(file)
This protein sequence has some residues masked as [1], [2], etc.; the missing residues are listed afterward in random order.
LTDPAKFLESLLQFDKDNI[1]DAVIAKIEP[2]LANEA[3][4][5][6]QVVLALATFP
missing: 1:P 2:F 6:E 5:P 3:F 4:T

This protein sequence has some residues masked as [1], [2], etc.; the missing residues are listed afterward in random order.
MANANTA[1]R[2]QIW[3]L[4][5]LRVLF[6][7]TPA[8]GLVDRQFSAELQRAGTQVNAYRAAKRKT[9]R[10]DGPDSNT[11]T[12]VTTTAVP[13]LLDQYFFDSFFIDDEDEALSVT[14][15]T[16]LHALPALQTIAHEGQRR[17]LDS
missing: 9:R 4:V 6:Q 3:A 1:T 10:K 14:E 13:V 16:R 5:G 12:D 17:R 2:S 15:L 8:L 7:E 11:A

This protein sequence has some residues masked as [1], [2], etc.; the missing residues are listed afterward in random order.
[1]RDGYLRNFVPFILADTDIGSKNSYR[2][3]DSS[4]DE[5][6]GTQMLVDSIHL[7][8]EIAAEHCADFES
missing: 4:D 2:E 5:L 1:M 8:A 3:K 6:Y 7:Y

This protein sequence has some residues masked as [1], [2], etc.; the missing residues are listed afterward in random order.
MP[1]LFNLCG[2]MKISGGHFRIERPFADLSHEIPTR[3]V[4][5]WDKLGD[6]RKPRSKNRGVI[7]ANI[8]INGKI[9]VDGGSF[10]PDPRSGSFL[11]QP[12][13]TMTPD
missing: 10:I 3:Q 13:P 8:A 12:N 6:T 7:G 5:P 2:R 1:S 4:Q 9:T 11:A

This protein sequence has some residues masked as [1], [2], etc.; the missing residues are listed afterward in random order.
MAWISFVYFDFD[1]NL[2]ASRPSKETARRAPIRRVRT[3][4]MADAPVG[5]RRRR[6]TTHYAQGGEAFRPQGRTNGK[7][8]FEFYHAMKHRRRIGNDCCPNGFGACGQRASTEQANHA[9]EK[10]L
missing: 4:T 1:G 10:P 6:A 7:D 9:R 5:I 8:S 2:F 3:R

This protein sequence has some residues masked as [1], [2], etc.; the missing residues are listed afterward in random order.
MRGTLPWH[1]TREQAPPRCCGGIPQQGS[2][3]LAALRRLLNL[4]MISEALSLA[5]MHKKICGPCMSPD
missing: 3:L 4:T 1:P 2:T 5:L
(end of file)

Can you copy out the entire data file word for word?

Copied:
This protein sequence has some residues masked as [1], [2], etc.; the missing residues are listed afterward in random order.
LTDPAKFLESLLQFDKDNI[1]DAVIAKIEP[2]LANEA[3][4][5][6]QVVLALATFP
missing: 1:P 2:F 6:E 5:P 3:F 4:T

This protein sequence has some residues masked as [1], [2], etc.; the missing residues are listed afterward in random order.
MANANTA[1]R[2]QIW[3]L[4][5]LRVLF[6][7]TPA[8]GLVDRQFSAELQRAGTQVNAYRAAKRKT[9]R[10]DGPDSNT[11]T[12]VTTTAVP[13]LLDQYFFDSFFIDDEDEALSVT[14][15]T[16]LHALPALQTIAHEGQRR[17]LDS
missing: 9:R 4:V 6:Q 3:A 1:T 10:K 14:E 13:V 16:R 5:G 12:D 17:R 2:S 15:L 8:L 7:E 11:A

This protein sequence has some residues masked as [1], [2], etc.; the missing residues are listed afterward in random order.
[1]RDGYLRNFVPFILADTDIGSKNSYR[2][3]DSS[4]DE[5][6]GTQMLVDSIHL[7][8]EIAAEHCADFES
missing: 4:D 2:E 5:L 1:M 8:A 3:K 6:Y 7:Y

This protein sequence has some residues masked as [1], [2], etc.; the missing residues are listed afterward in random order.
MP[1]LFNLCG[2]MKISGGHFRIERPFADLSHEIPTR[3]V[4][5]WDKLGD[6]RKPRSKNRGVI[7]ANI[8]INGKI[9]VDGGSF[10]PDPRSGSFL[11]QP[12][13]TMTPD
missing: 10:I 3:Q 13:P 8:A 12:N 6:T 7:G 5:P 2:R 1:S 4:Q 9:T 11:A

This protein sequence has some residues masked as [1], [2], etc.; the missing residues are listed afterward in random order.
MAWISFVYFDFD[1]NL[2]ASRPSKETARRAPIRRVRT[3][4]MADAPVG[5]RRRR[6]TTHYAQGGEAFRPQGRTNGK[7][8]FEFYHAMKHRRRIGNDCCPNGFGACGQRASTEQANHA[9]EK[10]L
missing: 4:T 1:G 10:P 6:A 7:D 9:R 5:I 8:S 2:F 3:R

This protein sequence has some residues masked as [1], [2], etc.; the missing residues are listed afterward in random order.
MRGTLPWH[1]TREQAPPRCCGGIPQQGS[2][3]LAALRRLLNL[4]MISEALSLA[5]MHKKICGPCMSPD
missing: 3:L 4:T 1:P 2:T 5:L